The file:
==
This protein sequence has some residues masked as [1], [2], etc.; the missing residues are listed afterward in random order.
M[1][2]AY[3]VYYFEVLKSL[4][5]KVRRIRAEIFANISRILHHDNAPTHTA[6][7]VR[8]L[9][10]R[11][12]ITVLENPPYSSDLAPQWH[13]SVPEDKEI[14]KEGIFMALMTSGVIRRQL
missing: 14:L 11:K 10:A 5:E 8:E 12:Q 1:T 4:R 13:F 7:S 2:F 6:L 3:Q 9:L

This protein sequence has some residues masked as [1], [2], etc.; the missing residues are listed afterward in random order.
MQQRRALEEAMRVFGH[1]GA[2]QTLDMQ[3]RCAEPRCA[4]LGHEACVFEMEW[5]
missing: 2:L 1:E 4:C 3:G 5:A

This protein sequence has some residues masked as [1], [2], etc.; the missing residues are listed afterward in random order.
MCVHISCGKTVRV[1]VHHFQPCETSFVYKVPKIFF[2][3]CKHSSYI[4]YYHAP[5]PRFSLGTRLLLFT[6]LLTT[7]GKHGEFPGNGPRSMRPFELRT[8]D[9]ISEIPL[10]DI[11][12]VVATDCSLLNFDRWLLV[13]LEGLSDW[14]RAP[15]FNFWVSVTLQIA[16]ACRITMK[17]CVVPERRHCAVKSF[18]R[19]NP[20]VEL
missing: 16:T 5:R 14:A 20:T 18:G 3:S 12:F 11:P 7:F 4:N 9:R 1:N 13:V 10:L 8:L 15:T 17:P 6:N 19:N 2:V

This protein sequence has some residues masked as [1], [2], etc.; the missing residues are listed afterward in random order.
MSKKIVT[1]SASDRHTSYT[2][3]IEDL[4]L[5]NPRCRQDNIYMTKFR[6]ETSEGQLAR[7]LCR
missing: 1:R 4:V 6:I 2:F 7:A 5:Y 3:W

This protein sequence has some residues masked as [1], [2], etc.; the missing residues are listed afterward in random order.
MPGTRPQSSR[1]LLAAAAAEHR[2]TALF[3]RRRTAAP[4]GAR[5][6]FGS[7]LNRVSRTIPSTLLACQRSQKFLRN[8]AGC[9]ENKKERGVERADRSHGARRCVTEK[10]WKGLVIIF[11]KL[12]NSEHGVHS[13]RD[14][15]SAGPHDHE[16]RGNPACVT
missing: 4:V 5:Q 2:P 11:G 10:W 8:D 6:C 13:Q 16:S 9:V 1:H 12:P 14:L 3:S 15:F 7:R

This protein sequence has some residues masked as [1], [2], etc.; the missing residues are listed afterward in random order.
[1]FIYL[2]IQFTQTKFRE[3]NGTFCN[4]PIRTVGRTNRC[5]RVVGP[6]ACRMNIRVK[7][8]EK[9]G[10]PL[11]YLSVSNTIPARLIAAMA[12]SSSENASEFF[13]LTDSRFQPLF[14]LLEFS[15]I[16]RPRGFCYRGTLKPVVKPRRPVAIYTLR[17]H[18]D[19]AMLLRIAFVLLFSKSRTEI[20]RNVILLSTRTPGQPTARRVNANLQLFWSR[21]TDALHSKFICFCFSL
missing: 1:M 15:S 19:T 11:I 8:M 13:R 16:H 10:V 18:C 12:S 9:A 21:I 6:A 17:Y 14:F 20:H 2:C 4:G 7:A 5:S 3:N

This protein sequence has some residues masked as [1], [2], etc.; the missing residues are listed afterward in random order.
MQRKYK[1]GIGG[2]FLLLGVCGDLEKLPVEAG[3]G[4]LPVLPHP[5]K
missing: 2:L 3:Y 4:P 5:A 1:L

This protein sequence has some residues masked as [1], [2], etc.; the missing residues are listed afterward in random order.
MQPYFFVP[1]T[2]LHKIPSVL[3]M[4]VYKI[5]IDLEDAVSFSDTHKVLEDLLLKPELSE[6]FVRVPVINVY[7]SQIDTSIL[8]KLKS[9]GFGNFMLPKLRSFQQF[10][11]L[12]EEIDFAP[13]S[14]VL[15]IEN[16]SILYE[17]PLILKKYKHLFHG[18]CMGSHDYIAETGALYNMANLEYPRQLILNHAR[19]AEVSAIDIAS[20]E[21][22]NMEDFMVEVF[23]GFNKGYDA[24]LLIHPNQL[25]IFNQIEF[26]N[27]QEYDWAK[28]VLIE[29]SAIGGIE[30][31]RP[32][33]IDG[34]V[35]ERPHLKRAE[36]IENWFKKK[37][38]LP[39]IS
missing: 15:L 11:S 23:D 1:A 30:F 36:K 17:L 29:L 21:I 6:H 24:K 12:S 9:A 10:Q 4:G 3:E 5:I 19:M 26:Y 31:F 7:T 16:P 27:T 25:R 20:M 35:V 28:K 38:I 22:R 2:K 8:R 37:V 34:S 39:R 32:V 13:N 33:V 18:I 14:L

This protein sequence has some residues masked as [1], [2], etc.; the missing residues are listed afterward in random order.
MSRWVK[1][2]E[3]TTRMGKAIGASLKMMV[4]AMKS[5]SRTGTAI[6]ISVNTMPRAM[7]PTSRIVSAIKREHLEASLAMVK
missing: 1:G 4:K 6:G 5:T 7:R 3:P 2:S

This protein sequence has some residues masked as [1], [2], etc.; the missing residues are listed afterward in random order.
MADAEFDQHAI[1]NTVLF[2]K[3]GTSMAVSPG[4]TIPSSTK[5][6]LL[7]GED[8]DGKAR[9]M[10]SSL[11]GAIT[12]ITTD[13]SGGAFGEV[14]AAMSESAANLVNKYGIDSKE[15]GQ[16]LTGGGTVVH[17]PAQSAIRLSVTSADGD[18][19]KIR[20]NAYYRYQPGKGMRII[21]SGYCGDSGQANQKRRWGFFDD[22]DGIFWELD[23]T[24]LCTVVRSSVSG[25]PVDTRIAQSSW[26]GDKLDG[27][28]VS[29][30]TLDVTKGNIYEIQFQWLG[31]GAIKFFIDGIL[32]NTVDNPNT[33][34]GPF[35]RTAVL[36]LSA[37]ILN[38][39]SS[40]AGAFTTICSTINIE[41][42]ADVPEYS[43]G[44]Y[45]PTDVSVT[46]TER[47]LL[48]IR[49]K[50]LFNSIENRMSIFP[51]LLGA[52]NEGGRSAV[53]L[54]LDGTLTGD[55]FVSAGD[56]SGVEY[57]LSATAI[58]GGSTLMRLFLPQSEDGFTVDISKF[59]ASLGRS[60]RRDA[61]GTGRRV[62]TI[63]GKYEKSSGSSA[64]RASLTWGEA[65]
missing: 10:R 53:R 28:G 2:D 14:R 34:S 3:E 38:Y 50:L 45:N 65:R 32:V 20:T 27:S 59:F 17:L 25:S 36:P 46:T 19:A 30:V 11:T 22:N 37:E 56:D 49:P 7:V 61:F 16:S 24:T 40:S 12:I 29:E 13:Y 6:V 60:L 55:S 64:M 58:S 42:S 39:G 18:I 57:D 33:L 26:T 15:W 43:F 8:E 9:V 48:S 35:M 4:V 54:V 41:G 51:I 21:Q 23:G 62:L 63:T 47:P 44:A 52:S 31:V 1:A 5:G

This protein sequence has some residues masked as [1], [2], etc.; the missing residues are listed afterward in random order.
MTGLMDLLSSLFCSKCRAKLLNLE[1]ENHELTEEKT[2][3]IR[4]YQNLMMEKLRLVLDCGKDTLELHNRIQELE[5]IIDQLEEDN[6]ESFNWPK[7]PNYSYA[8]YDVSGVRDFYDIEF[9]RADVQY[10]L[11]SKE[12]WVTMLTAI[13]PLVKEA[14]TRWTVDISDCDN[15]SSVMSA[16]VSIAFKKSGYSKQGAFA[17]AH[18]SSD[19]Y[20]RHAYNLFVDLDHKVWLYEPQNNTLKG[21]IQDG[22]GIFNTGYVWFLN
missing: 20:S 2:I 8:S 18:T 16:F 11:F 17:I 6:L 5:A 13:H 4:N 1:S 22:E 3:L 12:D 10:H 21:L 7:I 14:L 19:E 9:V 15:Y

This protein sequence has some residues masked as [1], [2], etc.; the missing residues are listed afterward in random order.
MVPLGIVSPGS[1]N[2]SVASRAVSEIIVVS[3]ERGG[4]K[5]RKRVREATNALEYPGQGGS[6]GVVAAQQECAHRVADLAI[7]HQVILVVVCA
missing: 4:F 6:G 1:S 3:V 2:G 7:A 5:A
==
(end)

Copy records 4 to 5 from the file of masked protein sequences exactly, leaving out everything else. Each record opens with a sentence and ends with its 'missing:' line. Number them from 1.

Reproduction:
This protein sequence has some residues masked as [1], [2], etc.; the missing residues are listed afterward in random order.
MSKKIVT[1]SASDRHTSYT[2][3]IEDL[4]L[5]NPRCRQDNIYMTKFR[6]ETSEGQLAR[7]LCR
missing: 1:R 4:V 6:I 2:F 7:A 5:Y 3:W

This protein sequence has some residues masked as [1], [2], etc.; the missing residues are listed afterward in random order.
MPGTRPQSSR[1]LLAAAAAEHR[2]TALF[3]RRRTAAP[4]GAR[5][6]FGS[7]LNRVSRTIPSTLLACQRSQKFLRN[8]AGC[9]ENKKERGVERADRSHGARRCVTEK[10]WKGLVIIF[11]KL[12]NSEHGVHS[13]RD[14][15]SAGPHDHE[16]RGNPACVT
missing: 4:V 5:Q 2:P 11:G 10:W 8:D 6:C 13:Q 16:S 9:V 1:H 12:P 14:L 3:S 15:F 7:R